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Cooper Welch

Hey dudes,

If for some reason, you really truly honestly want to know more about me, you can invite me to your FACEBOOK friends list! There's nothing like FACEBOOK for getting to know people right? Of course I'm right. Well then, I'll see you on FACEBOOK. Lata!

(There's no subliminal message in there, I promise....)


SOURCE: An Introduction to Programming

Every programming language has what are called “types.” Types form the backbone of the structure of a programming language - all objects in any program, no matter how abstract, can be broken down into component types. Types can represent a wide range of primitive data forms…strings, characters, integers, etc. - they are the basic building blocks that all programming languages conform to. However, when it comes to how these types become implemented and accessed in different programming languages, one can begin to see where languages start to differ and how people’s programming becomes affected.

The first argument presented concerns static types as opposed to dynamic types. Statically typed languages such as ML and Eiffel cause variables to be absolutely declared as one of the primitive data forms. Dynamically typed languages such as Lisp and Python don’t necessarily require a definitive type declaration of variables. Both forms of typing are beneficial in their own ways. Statically typed languages allow for certain errors in programs to be detected earlier, due to the rigidity of what will and will not be allowed. Dynamically typed languages allow for more flexibility and compactness of code, and thus might be useful for prototyping a system.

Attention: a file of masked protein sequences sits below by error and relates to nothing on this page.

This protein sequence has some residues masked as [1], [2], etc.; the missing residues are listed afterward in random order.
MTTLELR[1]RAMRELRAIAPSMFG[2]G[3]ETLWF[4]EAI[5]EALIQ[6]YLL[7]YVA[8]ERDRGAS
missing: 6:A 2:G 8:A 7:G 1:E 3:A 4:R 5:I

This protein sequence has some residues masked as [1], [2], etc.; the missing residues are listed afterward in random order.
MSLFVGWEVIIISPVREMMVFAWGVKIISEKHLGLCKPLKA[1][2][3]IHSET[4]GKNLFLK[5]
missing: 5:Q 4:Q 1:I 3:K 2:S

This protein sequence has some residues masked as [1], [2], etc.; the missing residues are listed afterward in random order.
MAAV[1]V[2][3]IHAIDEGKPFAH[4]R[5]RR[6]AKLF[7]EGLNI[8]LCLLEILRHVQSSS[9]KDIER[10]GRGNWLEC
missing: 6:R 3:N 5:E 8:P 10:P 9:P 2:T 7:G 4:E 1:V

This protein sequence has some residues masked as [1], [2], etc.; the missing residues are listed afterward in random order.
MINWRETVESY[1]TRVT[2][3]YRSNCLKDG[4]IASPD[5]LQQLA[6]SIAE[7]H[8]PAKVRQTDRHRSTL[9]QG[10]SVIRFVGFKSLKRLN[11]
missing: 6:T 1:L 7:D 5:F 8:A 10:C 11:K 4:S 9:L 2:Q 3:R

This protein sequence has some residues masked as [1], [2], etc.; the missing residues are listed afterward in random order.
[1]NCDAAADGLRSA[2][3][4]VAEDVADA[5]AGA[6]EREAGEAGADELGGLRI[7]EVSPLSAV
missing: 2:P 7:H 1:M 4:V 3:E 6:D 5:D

The second argument presented concerns strong types as opposed to weak types. For strongly typed languages, at any point during a running program, the program is able to know what type a particular chunk of data is. For weakly typed languages, variables are “assumed” to be certain types at compile time, but those assumptions may not necessarily be correct. For example, with C (a weakly typed language), variables might point to different types of data, or even random areas of memory, thus causing the program confusion in understanding what type of object is being referred to.

Programming languages differ in how they combine static, dynamic, strong, and weak typing. People’s programming becomes affected in terms of abstraction of code, speed of coding, and level of understandability. Ultimately, typing becomes responsible for how many programming languages function.

I read Tom Filip’s article on memory allocation, garbage collection, and inheritance. The topics of his write-up further emphasize the relevance of different typing philosophies involved with the structure of programming languages. For example, Tom mentions that with C, it is possible (and often necessary) for the programmer to “precisely manipulate memory blocks, from creation to their destruction.” This would make perfect sense, since C is a weakly typed language. He also goes on to state that with Squeak and Java, “…the user does not have to worry about allocation and garbage collection.” This would also make perfect sense, because Squeak and Java are both strongly and dynamically typed languages.


Resources used:

Question 1: What are the differences between creational, structural, and behavioral patterns?